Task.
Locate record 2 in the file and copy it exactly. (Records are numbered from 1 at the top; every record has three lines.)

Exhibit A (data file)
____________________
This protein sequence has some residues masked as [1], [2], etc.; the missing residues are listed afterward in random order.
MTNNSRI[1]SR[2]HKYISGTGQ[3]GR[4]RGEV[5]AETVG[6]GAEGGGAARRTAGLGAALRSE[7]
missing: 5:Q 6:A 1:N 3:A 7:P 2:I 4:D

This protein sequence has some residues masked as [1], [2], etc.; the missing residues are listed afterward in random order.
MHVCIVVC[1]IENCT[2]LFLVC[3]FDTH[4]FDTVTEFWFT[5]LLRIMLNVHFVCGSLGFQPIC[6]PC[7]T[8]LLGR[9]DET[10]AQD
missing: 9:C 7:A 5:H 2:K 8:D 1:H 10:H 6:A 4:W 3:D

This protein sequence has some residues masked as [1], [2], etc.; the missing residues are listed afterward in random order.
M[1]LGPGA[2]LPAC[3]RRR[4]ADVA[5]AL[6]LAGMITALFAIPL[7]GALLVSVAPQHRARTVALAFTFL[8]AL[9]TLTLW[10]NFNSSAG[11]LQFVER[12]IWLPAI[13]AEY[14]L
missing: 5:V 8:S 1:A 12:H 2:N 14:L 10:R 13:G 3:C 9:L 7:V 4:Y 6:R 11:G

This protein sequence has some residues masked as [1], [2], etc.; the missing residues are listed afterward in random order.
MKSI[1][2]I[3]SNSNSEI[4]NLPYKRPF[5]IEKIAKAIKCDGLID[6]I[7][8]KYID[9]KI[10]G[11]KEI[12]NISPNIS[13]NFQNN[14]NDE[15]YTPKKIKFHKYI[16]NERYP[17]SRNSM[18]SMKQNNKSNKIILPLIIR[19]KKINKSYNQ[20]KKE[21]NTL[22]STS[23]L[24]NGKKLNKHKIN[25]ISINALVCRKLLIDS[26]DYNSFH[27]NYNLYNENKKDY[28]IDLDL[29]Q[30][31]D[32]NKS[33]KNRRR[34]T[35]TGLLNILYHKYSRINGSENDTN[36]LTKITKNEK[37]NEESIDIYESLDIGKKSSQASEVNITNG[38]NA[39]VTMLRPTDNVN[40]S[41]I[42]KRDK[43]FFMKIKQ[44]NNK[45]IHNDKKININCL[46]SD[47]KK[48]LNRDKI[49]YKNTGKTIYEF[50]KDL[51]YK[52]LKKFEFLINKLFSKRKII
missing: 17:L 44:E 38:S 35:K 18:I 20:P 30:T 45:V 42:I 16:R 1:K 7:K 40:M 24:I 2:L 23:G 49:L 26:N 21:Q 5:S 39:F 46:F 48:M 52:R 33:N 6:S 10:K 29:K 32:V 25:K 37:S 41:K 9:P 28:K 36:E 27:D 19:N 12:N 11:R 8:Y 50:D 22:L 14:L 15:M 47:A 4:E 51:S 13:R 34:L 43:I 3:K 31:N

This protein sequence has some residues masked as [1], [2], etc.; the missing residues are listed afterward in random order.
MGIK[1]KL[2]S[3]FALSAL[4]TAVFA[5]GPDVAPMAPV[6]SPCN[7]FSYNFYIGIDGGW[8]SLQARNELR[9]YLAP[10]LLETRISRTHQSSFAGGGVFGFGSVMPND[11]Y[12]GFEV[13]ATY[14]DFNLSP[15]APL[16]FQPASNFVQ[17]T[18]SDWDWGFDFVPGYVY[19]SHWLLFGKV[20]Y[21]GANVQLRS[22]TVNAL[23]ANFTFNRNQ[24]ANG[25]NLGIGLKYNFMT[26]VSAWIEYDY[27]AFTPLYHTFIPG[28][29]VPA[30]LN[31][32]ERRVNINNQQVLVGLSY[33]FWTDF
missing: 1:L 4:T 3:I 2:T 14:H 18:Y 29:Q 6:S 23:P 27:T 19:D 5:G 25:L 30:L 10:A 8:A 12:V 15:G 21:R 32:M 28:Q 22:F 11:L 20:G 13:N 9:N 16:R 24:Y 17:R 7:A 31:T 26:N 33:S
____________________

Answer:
This protein sequence has some residues masked as [1], [2], etc.; the missing residues are listed afterward in random order.
MHVCIVVC[1]IENCT[2]LFLVC[3]FDTH[4]FDTVTEFWFT[5]LLRIMLNVHFVCGSLGFQPIC[6]PC[7]T[8]LLGR[9]DET[10]AQD
missing: 9:C 7:A 5:H 2:K 8:D 1:H 10:H 6:A 4:W 3:D